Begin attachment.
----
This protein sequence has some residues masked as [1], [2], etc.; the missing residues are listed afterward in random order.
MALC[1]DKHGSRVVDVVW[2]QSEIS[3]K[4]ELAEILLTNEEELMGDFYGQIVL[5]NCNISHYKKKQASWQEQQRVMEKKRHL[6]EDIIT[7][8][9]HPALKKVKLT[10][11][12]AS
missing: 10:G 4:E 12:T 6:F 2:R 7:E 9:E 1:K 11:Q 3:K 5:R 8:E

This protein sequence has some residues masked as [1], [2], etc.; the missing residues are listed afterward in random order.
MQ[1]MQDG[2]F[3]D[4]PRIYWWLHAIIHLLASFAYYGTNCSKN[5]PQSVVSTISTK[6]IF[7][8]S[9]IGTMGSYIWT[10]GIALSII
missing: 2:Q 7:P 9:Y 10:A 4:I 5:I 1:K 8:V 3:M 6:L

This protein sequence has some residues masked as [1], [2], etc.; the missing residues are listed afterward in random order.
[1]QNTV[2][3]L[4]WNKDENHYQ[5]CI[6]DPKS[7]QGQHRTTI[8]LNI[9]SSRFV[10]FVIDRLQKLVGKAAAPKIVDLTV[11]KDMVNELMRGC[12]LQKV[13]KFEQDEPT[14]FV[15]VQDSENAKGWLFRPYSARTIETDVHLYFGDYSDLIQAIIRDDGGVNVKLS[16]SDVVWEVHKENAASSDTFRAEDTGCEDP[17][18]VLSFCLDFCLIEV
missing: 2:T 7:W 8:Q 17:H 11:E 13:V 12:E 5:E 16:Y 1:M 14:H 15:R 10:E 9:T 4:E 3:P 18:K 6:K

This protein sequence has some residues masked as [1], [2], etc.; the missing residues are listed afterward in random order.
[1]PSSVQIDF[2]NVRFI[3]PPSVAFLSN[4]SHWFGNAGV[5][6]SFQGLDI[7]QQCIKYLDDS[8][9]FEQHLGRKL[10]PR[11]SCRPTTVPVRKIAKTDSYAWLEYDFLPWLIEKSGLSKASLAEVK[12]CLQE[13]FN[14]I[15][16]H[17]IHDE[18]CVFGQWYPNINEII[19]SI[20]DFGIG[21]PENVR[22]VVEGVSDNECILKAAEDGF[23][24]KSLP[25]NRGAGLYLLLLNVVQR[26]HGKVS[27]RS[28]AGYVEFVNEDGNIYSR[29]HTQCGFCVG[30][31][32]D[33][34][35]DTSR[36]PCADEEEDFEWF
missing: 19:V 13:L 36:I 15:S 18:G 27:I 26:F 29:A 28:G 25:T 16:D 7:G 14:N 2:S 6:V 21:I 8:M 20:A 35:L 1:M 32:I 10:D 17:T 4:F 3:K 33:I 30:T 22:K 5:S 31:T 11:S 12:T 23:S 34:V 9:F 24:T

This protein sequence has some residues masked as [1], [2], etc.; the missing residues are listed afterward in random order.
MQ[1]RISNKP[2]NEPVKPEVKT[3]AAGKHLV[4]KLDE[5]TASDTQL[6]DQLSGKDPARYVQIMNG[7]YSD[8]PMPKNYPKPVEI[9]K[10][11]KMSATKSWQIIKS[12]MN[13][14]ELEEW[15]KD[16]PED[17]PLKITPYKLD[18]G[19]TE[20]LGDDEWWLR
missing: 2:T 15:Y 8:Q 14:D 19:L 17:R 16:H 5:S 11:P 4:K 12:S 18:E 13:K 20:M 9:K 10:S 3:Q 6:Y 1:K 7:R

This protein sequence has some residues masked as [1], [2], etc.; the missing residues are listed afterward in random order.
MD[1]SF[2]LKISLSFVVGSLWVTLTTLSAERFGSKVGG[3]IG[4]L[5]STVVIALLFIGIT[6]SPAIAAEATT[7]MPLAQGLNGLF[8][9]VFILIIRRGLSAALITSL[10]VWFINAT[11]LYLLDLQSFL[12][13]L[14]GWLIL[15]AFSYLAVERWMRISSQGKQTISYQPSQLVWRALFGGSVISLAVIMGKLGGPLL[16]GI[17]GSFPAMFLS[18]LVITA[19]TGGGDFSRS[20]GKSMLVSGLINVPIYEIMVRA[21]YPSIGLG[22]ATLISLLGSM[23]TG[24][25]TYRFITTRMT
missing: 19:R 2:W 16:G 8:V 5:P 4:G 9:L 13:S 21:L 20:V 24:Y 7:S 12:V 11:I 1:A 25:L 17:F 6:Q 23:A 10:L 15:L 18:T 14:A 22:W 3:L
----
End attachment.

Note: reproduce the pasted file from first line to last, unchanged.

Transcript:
This protein sequence has some residues masked as [1], [2], etc.; the missing residues are listed afterward in random order.
MALC[1]DKHGSRVVDVVW[2]QSEIS[3]K[4]ELAEILLTNEEELMGDFYGQIVL[5]NCNISHYKKKQASWQEQQRVMEKKRHL[6]EDIIT[7][8][9]HPALKKVKLT[10][11][12]AS
missing: 10:G 4:E 12:T 6:F 2:R 7:E 9:E 1:K 11:Q 3:K 5:R 8:E

This protein sequence has some residues masked as [1], [2], etc.; the missing residues are listed afterward in random order.
MQ[1]MQDG[2]F[3]D[4]PRIYWWLHAIIHLLASFAYYGTNCSKN[5]PQSVVSTISTK[6]IF[7][8]S[9]IGTMGSYIWT[10]GIALSII
missing: 2:Q 7:P 9:Y 10:A 4:I 5:I 1:K 8:V 3:M 6:L

This protein sequence has some residues masked as [1], [2], etc.; the missing residues are listed afterward in random order.
[1]QNTV[2][3]L[4]WNKDENHYQ[5]CI[6]DPKS[7]QGQHRTTI[8]LNI[9]SSRFV[10]FVIDRLQKLVGKAAAPKIVDLTV[11]KDMVNELMRGC[12]LQKV[13]KFEQDEPT[14]FV[15]VQDSENAKGWLFRPYSARTIETDVHLYFGDYSDLIQAIIRDDGGVNVKLS[16]SDVVWEVHKENAASSDTFRAEDTGCEDP[17][18]VLSFCLDFCLIEV
missing: 2:T 7:W 8:Q 17:H 11:E 13:V 12:E 5:E 16:Y 1:M 14:H 15:R 10:E 9:T 4:E 3:P 18:K 6:K

This protein sequence has some residues masked as [1], [2], etc.; the missing residues are listed afterward in random order.
[1]PSSVQIDF[2]NVRFI[3]PPSVAFLSN[4]SHWFGNAGV[5][6]SFQGLDI[7]QQCIKYLDDS[8][9]FEQHLGRKL[10]PR[11]SCRPTTVPVRKIAKTDSYAWLEYDFLPWLIEKSGLSKASLAEVK[12]CLQE[13]FN[14]I[15][16]H[17]IHDE[18]CVFGQWYPNINEII[19]SI[20]DFGIG[21]PENVR[22]VVEGVSDNECILKAAEDGF[23][24]KSLP[25]NRGAGLYLLLLNVVQR[26]HGKVS[27]RS[28]AGYVEFVNEDGNIYSR[29]HTQCGFCVG[30][31][32]D[33][34][35]DTSR[36]PCADEEEDFEWF
missing: 19:V 13:L 36:I 15:S 18:G 27:I 26:F 29:A 28:G 25:T 16:D 7:G 14:N 2:S 6:V 21:I 8:M 20:A 35:L 1:M 32:I 10:D 17:T 4:F 3:K 33:I 30:T 22:K 5:S 31:T 11:S 12:T 23:S 34:V 9:F 24:T

This protein sequence has some residues masked as [1], [2], etc.; the missing residues are listed afterward in random order.
MQ[1]RISNKP[2]NEPVKPEVKT[3]AAGKHLV[4]KLDE[5]TASDTQL[6]DQLSGKDPARYVQIMNG[7]YSD[8]PMPKNYPKPVEI[9]K[10][11]KMSATKSWQIIKS[12]MN[13][14]ELEEW[15]KD[16]PED[17]PLKITPYKLD[18]G[19]TE[20]LGDDEWWLR
missing: 2:T 15:Y 8:Q 14:D 19:L 17:R 16:H 5:S 11:P 4:K 12:S 18:E 13:K 20:M 9:K 10:S 3:Q 6:Y 1:K 7:R

This protein sequence has some residues masked as [1], [2], etc.; the missing residues are listed afterward in random order.
MD[1]SF[2]LKISLSFVVGSLWVTLTTLSAERFGSKVGG[3]IG[4]L[5]STVVIALLFIGIT[6]SPAIAAEATT[7]MPLAQGLNGLF[8][9]VFILIIRRGLSAALITSL[10]VWFINAT[11]LYLLDLQSFL[12][13]L[14]GWLIL[15]AFSYLAVERWMRISSQGKQTISYQPSQLVWRALFGGSVISLAVIMGKLGGPLL[16]GI[17]GSFPAMFLS[18]LVITA[19]TGGGDFSRS[20]GKSMLVSGLINVPIYEIMVRA[21]YPSIGLG[22]ATLISLLGSM[23]TG[24][25]TYRFITTRMT
missing: 19:R 2:W 16:G 8:V 5:P 4:G 9:L 13:S 21:L 20:V 24:Y 7:S 12:V 11:I 1:A 25:L 17:F 6:Q 23:A 10:L 15:L 18:T 14:A 22:W 3:L